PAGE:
Writing Short Story Collections During NaNoWriMo

Writing Short Story Collections During NaNoWriMo
NaNoWriMo (National Novel Writing Month) is a yearly event held online during the month of November. The official goal of this event is to write a 50,000 word novel in thirty days — from scratch. Yet, what about those of us who write short stories? What if we want to write a novel in short stories or short verses? What if we want to write a short story collection? Can we? The answer is yes and the way we can do this is by using a bit of creativity.

We absolutely have to begin by understanding that a perfect 50,000 word piece written in thirty days might not happen. Yes, we can write 50,000 words or above, but more than likely it will be a first draft. I am using the words “might” and “more than likely” because I am sure that out there somewhere is someone who can write a perfect piece the first time. Unfortunately, I’m just not that person. If you are less than perfect as well, let’s make a plan to draft and write an imperfect short story collection of at least 50,000 words.

Start With Your Creative Titles
We are going to make a list of titles first. Think about the number of short stories you would like in your collection. Remember we are trying to reach the writing mark of 50,000 words. I am going to give you a simple mathematical random count list with five possible word counts. You can go above the 50,000 final word count if you wish. Remember you can choose any number of stories. This is just an example.

10 stories at 5,000 words each
20 stories at 2,500 words each
30 stories at 1,667 words each
40 stories at 1,250 words each
50 stories at 1,000 words each

Once you have chosen your story number, start brain storming titles. Be sure to add these titles to the piece you are writing for NaNoWriMo, and BE CREATIVE. Also, remember that these story titles don’t have to stick forever. Right now, we are just looking for a starting point.

Two Title Examples:
The Bemusement of the Badger
It Was Not A Dark and Stormy Night

When you have finished your title list, return to each title and draft a story beginning and a story ending.

The Beginning and The Ending
Your beginning can be a sentence, a paragraph, or even a page. The first example is a paragraph beginning, the second is simply one sentence for the beginning.

The Bemusement of the Badger
Bemusement was not a word known to the badger. He had been befuddled and baffled. He had babbled in fear when he had found himself going up the down escalator in a department store. Alas, no human had understood his predicament. However, never once had he ever considered himself to be bemused. At least not until the day he was arrested for stealing a car.

It Was Not A Dark and Stormy Night
There was no breeze and the clouds were few while the sun was blazing as we watched the alien ship land.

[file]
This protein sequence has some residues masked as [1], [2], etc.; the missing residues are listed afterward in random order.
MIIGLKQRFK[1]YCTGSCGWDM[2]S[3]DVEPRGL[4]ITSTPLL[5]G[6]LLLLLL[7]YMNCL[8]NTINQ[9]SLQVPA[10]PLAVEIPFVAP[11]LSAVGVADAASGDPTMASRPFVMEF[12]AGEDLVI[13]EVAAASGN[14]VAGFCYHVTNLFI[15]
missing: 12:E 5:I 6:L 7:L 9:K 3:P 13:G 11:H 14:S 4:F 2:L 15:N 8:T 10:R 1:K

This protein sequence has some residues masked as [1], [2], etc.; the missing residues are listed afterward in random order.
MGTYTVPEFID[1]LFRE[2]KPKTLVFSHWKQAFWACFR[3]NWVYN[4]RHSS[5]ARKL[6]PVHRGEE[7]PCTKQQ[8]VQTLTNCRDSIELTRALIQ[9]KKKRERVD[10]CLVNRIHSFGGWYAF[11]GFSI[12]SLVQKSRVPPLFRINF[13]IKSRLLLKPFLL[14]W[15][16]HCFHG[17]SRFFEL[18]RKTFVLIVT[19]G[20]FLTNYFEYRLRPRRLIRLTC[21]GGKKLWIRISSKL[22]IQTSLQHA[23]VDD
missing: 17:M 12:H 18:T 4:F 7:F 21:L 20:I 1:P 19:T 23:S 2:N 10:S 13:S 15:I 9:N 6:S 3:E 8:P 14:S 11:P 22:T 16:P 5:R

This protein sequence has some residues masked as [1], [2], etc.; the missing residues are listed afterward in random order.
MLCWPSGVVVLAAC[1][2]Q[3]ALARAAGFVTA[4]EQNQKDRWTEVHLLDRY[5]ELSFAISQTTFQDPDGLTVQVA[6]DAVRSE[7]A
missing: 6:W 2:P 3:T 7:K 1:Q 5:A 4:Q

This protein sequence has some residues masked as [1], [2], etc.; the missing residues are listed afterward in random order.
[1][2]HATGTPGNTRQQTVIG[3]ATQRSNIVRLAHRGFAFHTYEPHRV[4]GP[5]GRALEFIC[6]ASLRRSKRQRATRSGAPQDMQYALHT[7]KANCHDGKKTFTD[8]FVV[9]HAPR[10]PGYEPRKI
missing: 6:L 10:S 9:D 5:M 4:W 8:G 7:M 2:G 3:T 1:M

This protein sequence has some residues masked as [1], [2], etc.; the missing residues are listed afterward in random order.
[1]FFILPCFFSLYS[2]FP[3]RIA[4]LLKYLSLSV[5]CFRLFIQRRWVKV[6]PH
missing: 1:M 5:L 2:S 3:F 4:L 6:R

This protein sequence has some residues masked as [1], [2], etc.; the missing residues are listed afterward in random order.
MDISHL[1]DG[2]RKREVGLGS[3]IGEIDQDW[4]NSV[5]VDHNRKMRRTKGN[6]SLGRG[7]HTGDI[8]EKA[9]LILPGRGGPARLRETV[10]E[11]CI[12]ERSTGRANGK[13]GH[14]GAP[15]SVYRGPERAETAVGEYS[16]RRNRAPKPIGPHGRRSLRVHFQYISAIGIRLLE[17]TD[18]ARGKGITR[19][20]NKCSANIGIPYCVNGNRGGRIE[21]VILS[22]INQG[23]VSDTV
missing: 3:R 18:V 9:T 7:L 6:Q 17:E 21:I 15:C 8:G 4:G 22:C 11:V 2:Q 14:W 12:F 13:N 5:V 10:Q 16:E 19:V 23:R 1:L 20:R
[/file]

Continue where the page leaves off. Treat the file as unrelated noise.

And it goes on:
Okay, we have our beginnings and endings for each story title we created. Now, let’s move on to the draft endings.

Once again, these endings can be a sentence, a paragraph, or a page.

The Bemusement of the Badger
Although the car had been luxurious, his new roller skates would most definitely guarantee a speedier escape in the future.

It Was Not A Dark and Stormy Night
We don’t see much sunshine these days. Not since they arrived. The reason is not an element of the climate, but instead the blockage of sunshine by the huge black steel buildings we, the humans, have constructed. We don’t know why we build them. We do it because it is what we are commanded to do. It’s never our wish for the building to end. Because when it ends, we all will die.

The Middle
We have beginnings and we have endings. Now, this is where things get very creative for all of us. We can now go back and write (in draft form, of course) what we want to happen in our stories.

It’s perfectly fine if at this point you don’t have all your characters defined, your plot is not polished or you haven’t perfected the dialog. Remember, we are simply setting up our stories for our collection. You might even find yourself changing your beginning and/or your ending.

Yes . . . in draft form, of course!

Keep in mind that the above suggestions are just suggestions. This is an idea that I came up with and use myself. Even though it might work well for me, I understand if it might not work for everyone. It’s all about finding new and different ways to write. We are creatives, and we can use our creativity not only in our stories, but also in our writing methods.

Please let me know if you tried this method and please also share any of your ideas. Stop by the Short Stories forum to leave your comments, story recommendations, or just to say hello.

I wish you a great short story week.

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This content was written by Michelle Anne Cope. If you wish to use this content in any manner, you need written permission. Contact Michelle Anne Cope for details.